Sadly, it sounds as if you're right. Corbyn doesn't seem to be supporting the advertised position - freedom of entry for new arrivals from the EU, but no guaranteed right to work here pending the outcome of Brexit negotiations. He just seems to be saying that improving employment conditions (a good idea) might lead to lower immigration. Presumably the idea is that if employers had to advertise jobs to locals and pay and conditions were better, then more Brits would take the crappier jobs.

 

My guess is that other Labour front benchers like Watson and Starmer twisted his arm to moderate his position on paper, but he wasn't prepared to support that position in personal interviews. What a pig-headed, virtue-signalling narcissist! 

 

Even if he personally sees no objective harm in uncontrolled immigration, there is nothing immoral in moderating his position to bring it closer to the views of those whose votes he needs to ever exert any power in British politics. As usual, I can only assume that, in practice, he views his personal purity as more important than British politics. the state of society or the lives of the people of this country. On a personal level, the scale of immigration doesn't bother me - because it doesn't directly affect me much - but it does affect some people, and many others worry about it affecting them (often without justification, but that changes nothing). Just as Cameron, Boris and the other twats could go down as the people who ruined this country, Corbyn could well go down in history as the man who destroyed the Labour Party....at a time when it could be making a comeback. Labour had its problems pre-Corbyn, but a good Labour leader could have made a lot of the current state of public dissatisfaction with Westminster, divisions in the Tory party, collapse in UKIP/Lib Dems, uncertainty over Brexit etc. I feel angrier at Corbyn than I do at any of the Tories or even Farage. I expect Tories to be undermining the sort of British society I'd like to see, that's their job. I expect Labour leaders to do some stuff that I see as beneficial, even if it's a mixed bag. I'm no fan of Blair, but even he did some good stuff among the crap. I'd rather have him back than have Corbyn!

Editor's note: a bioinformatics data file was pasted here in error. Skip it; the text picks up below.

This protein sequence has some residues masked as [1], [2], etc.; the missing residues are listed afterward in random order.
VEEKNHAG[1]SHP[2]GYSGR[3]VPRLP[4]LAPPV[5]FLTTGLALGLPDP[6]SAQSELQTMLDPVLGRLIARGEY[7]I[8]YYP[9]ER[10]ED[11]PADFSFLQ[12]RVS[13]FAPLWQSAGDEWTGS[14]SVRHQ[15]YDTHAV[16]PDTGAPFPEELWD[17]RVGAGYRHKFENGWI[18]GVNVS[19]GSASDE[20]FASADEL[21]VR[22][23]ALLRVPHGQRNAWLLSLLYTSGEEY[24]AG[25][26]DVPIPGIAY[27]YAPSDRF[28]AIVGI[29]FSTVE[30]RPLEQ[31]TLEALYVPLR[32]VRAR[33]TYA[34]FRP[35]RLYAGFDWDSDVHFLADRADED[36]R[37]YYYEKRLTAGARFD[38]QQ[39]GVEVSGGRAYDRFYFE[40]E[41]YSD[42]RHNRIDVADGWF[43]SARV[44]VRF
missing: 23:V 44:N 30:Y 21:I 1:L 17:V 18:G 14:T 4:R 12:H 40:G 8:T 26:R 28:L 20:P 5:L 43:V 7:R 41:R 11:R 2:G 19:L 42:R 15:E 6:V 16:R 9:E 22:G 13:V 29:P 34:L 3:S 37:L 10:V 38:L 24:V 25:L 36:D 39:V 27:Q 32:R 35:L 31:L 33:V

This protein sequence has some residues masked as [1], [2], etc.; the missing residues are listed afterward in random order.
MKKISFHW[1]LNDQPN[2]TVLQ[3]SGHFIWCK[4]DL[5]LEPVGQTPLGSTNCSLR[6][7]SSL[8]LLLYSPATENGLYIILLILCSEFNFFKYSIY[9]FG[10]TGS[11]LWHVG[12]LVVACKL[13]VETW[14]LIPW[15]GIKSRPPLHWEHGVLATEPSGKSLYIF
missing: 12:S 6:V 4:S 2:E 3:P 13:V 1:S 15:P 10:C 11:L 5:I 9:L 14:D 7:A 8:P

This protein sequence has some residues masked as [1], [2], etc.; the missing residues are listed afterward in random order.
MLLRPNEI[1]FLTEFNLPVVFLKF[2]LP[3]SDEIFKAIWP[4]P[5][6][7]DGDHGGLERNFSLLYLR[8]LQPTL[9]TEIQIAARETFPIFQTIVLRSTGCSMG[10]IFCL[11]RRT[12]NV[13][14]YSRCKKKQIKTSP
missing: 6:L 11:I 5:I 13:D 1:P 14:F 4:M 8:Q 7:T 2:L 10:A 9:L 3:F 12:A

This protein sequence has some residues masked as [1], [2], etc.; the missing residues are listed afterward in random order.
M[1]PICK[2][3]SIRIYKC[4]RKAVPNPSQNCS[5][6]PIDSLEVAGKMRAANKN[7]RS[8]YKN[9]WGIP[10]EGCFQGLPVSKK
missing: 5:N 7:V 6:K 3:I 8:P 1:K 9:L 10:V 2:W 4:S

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Posted (edited)

5 minutes ago, Swan Lesta said:

Well rail prices in this country are shocking.

 

There has to be accessibility or it's not 'public transport'

 

There has to be middle ground between accessibility and public transport versus privatised profit monster companies.....

 

I'm all ears to ideas and it perhaps should be a thread in its own right but I'm sure we can do better than what we have....

 

Car parking too - that requires some regulation! 

Well I'm inclined to agree. Until I see them say 97p from every quid they take in goes back into the network. I mean, it could be complete bollocks, but they did take over a shocking mess to sort out. 

 

I can't say I personally use the rail service so I can't really judge the state of it, but from the people I know who do they seem to blame the current strikes (which they say are over nothing) to the majority of the problems. 

 

Edit: and the same with car parks. I don't really use them, when I go most places out of town I always use private car parks which are pretty good and when I travel to the city centre I take the bus, whose service I personally think is exceptional. 


Edited by Innovindil
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10 minutes ago, Alf Bentley said:

. I'm no fan of Blair, but even he did some good stuff among the crap. I'd rather have him back than have Corbyn!  

 

Dont be silly Alf ....    As bad as he is he's still preferable to a narcissistic, self serving, lying, devious, satanic war criminal.

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8 minutes ago, Countryfox said:

 

Dont be silly Alf ....    As bad as he is he's still preferable to a narcissistic, self serving, lying, devious, satanic war criminal.

 

Blair had the positives of (a) being capable of winning elections so as to exert some power; (b) doing a few good things: national minimum wage, investment in public services (even if PFI wasted a lot of cash), peace in Ireland, devolution, a half-decent economy, good relations with Europe etc.

 

Admittedly, he had the negatives you mention!

 

In contrast, Corbyn seems incapable of ever winning power so as to exert any positive influence. He is also a desperately poor opposition leader at the most critical political juncture of my lifetime, so nobody is holding a weak, divided, incompetent government to account. The consequences of all that could be truly massive for the survival of the Labour Party, for the existence of any sort of credible centre-left party of government, for the state of our democracy, our society, our international relations....

 

Despite your fair and reasonable criticisms of Blair, I'm not being silly in the slightest!